7. Under Table name, enter vibrationTable

  8. Under Authentication mode, click User token, and then read the note that appears about revoking access.

  9. To create the output, click Save, and then wait for the output to be created.

    The Outputs list will be updated with the new output.

Task 3: Update the SQL query for the Job

  1. In the left hand navigation menu, under Job topology, click Query.

  2. Copy the following SQL query, and then paste it above the existing short query.

     WITH AnomalyDetectionStep AS
     (
         SELECT
             EVENTENQUEUEDUTCTIME AS time,
             CAST(vibration AS float) AS vibe,
             AnomalyDetection_SpikeAndDip(CAST(vibration AS float), 95, 120, 'spikesanddips')
                 OVER(LIMIT DURATION(second, 120)) AS SpikeAndDipScores
         FROM vibrationEventInput
     )
     SELECT
         time,
         vibe,
         CAST(GetRecordPropertyValue(SpikeAndDipScores, 'Score') AS float) AS
         SpikeAndDipScore,
         CAST(GetRecordPropertyValue(SpikeAndDipScores, 'IsAnomaly') AS bigint) AS
         IsSpikeAndDipAnomaly
     INTO vibrationBI
     FROM AnomalyDetectionStep
    

    Note: This first section of this query takes the vibration data, and examines the previous 120 seconds worth. The AnomalyDetection_SpikeAndDip function will return a Score parameter, and an IsAnomaly parameter. The score is how certain the ML model is that the given value is an anomaly, specified as a percentage. If the score exceeds 95%, the IsAnomaly parameter has a value of 1, otherwise IsAnomaly has a value of 0. Notice the 120 and 95 parameters in the first section of the query. The second section of the query sends the time, vibration, and anomaly parameters to vibrationBI.

  3. Verify that the query editor now lists 2 Inputs and Outputs:

    • Inputs
      • vibrationEventInput
      • vibrationInput
    • Outputs
      • vibrationBI
      • vibrationOutput

    If you see more than 2 of each then you likely have a typo in your query or in the name you used for the input or output - correct the issue before moving on.

  4. To save the query, click Save query.

  5. In the left hand navigation menu, to navigate back to the home page of the job, click Overview.

  6. To start the job again, click Start and then, at the bottom of the Start job pane, click Start.

In order for a human operator to make much sense of the output from this query, we need to visualize the data in a friendly way. One way of doing this visualization is to create a Power BI dashboard.

Exercise 6: Create a Power BI Dashboard

Now for the final part of the scenario - the actual data visualization. We have updated our job to process the vibration telemetry via the ML model and output the results to Power BI. Within Power BI, we need to create a dashboard with a number of tiles to visualize the results and provide decision support for the operator.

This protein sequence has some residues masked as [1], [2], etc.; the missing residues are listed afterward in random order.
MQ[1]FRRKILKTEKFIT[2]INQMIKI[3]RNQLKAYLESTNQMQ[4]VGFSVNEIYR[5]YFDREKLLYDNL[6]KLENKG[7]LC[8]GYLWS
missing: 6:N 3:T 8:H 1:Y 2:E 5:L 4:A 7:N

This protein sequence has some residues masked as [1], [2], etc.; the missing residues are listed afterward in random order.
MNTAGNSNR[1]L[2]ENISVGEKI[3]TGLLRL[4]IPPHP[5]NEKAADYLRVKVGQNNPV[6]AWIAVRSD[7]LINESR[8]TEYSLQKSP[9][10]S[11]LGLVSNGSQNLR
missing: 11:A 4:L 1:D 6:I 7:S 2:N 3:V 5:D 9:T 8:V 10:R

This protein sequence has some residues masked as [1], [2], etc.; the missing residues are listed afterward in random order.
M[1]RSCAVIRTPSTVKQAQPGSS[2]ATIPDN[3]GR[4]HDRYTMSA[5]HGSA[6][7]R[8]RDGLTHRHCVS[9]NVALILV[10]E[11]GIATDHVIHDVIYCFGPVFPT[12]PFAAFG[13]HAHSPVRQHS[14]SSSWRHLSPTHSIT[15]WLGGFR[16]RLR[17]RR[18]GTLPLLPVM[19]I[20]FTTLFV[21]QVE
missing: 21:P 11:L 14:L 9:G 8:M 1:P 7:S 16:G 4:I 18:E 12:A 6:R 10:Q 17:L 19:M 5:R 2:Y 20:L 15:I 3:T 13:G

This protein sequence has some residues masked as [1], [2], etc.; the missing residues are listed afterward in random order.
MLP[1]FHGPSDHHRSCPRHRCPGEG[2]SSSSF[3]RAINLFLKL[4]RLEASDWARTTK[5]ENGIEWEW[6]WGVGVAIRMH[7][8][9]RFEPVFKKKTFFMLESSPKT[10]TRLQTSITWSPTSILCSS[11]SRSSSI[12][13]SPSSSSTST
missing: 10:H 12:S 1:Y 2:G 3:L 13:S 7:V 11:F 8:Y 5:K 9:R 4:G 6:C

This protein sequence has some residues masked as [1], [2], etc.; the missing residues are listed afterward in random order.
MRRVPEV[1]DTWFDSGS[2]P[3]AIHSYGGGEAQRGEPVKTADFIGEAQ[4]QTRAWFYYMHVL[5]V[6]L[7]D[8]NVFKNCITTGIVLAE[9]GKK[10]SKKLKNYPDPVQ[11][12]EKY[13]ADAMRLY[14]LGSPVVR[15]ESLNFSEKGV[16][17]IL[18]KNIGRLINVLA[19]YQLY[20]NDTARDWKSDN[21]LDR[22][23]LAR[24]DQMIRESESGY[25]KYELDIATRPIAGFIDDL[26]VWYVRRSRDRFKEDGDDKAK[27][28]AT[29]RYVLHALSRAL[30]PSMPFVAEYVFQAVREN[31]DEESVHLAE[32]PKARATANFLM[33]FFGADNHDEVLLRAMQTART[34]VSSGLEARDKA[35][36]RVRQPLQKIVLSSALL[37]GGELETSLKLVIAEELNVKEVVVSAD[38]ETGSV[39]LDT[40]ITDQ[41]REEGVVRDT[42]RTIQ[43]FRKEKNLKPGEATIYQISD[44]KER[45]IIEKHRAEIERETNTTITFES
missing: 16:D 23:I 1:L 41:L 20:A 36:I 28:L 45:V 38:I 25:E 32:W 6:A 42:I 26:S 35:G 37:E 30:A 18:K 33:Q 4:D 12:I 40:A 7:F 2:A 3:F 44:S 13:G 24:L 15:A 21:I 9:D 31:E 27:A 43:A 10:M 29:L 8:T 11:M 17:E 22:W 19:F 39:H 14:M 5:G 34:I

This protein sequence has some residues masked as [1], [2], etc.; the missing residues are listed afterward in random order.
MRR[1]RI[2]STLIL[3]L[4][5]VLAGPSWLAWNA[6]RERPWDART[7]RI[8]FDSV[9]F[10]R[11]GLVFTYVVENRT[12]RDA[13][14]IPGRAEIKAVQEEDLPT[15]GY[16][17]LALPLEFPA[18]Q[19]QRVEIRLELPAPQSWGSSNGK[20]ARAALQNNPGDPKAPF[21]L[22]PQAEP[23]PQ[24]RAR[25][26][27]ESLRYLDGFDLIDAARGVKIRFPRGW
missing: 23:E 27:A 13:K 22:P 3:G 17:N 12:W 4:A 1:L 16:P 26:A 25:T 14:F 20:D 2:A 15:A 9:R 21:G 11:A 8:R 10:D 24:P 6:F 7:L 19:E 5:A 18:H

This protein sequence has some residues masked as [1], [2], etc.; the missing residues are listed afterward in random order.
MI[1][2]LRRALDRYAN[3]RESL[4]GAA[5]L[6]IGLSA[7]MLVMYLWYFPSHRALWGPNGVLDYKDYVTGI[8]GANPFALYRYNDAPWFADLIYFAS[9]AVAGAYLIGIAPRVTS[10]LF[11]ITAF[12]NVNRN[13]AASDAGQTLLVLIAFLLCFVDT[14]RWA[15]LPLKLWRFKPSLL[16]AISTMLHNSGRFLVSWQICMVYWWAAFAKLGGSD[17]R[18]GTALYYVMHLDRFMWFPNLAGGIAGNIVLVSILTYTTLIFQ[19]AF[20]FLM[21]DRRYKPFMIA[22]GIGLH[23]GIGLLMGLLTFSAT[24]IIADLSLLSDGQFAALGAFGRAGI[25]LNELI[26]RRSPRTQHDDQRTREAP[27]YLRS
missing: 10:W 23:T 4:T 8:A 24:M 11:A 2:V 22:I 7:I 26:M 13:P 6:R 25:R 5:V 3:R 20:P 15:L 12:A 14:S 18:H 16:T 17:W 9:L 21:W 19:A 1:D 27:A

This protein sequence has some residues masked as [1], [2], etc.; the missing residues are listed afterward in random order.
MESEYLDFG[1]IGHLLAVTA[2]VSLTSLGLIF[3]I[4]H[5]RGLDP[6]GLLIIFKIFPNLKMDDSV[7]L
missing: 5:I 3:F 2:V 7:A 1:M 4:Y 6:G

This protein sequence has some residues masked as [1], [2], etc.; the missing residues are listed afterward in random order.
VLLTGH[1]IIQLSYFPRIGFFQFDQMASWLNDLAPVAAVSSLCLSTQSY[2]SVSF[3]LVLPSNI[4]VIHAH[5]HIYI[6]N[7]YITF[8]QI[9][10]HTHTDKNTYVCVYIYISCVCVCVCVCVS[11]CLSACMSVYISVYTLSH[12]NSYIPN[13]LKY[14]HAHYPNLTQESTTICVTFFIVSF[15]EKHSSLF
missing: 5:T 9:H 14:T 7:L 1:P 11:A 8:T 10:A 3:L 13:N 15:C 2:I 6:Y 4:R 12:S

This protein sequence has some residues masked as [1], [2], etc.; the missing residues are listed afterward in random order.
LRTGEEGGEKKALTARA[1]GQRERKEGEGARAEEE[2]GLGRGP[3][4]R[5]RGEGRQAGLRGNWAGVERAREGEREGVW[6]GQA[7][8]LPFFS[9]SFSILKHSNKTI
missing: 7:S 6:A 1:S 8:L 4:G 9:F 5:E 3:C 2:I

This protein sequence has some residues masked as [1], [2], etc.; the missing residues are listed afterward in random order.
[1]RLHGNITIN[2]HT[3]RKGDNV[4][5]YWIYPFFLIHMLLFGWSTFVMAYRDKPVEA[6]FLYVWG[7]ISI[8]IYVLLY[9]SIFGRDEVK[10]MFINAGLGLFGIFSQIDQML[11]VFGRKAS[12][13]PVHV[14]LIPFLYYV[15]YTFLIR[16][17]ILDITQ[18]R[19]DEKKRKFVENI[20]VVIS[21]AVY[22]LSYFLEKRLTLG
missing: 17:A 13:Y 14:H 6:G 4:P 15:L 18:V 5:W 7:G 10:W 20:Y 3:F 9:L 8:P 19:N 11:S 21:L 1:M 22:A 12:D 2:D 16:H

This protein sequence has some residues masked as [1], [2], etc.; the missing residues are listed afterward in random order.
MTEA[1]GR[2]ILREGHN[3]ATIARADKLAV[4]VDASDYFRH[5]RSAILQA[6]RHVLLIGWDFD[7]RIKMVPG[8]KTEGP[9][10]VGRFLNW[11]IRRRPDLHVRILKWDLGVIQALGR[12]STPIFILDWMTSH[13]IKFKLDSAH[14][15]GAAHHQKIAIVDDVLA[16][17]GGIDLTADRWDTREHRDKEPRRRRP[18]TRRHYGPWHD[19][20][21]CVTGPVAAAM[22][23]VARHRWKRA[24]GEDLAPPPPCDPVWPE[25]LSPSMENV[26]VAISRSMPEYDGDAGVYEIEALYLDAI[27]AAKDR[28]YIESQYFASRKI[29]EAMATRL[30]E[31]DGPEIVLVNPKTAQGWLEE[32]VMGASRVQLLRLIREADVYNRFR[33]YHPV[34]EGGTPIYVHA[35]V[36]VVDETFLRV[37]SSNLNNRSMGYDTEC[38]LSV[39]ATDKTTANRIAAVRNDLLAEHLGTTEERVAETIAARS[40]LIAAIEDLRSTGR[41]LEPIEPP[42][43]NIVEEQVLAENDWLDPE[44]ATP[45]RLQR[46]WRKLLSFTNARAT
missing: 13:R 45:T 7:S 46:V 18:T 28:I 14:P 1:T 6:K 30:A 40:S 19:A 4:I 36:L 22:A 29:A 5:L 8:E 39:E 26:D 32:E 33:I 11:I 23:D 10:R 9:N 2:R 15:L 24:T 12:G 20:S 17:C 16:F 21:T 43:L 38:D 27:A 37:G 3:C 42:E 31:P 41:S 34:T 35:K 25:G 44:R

Task 1: Create a New Dashboard

  1. In your browser, navigate to https://app.powerbi.com/.

  2. Once Power BI has opened, using the left navigation area, select the workspace that you chose above.

    Note: At the time of writing, Power BI has a New Look in preview. The steps in this task have been written assuming the New Look is Off. To turn off the New Look, on the toolbar at the top of the screen, ensure that the toggle reads New look off.

  3. On the Datasets tab, verify that vibrationDataset is displayed.

    If not, you might have to wait a short time for this list to populate.

  4. At the top right of the page, click + Create, and then click Dashboard.

  5. In the Create dashboard popup, under Dashboard name, enter Vibration Dash

  6. To create the dashboard, click Create.

    The new dashboard will be displayed as an essentially blank page.

Task 2: Add the Vibration Gauge Tile

  1. To add the vibration gauge, at the top of the blank dashboard, click + Add tile.

  2. In the Add tile pane, under REAL-TIME DATA, click Custom Streaming Data, and then click Next.

  3. On the Add a custom streaming data tile pane, under YOUR DATASETS, click vibrationDataset, and then click Next.

    The pane will refresh to allow you to choose a visualization type and fields.

  4. Under Vibration Type, open the dropdown, and then click Gauge.

    Notice that changing the visualization type changes the fields below.

  5. Under Value, click + Add value, open the dropdown, and then click Vibe.

    Notice that the gauge appears immediately on the dashboard with a value that begins to update!

  6. To display the Tile details pane, click Next.

  7. In the Tile details pane, under Title, enter Vibration.

  8. To leave the remaining fields at default values and close the pane, click Apply.

    If you see a notification about creating a phone view, you can ignore it and it will disappear shortly (or dismiss it yourself).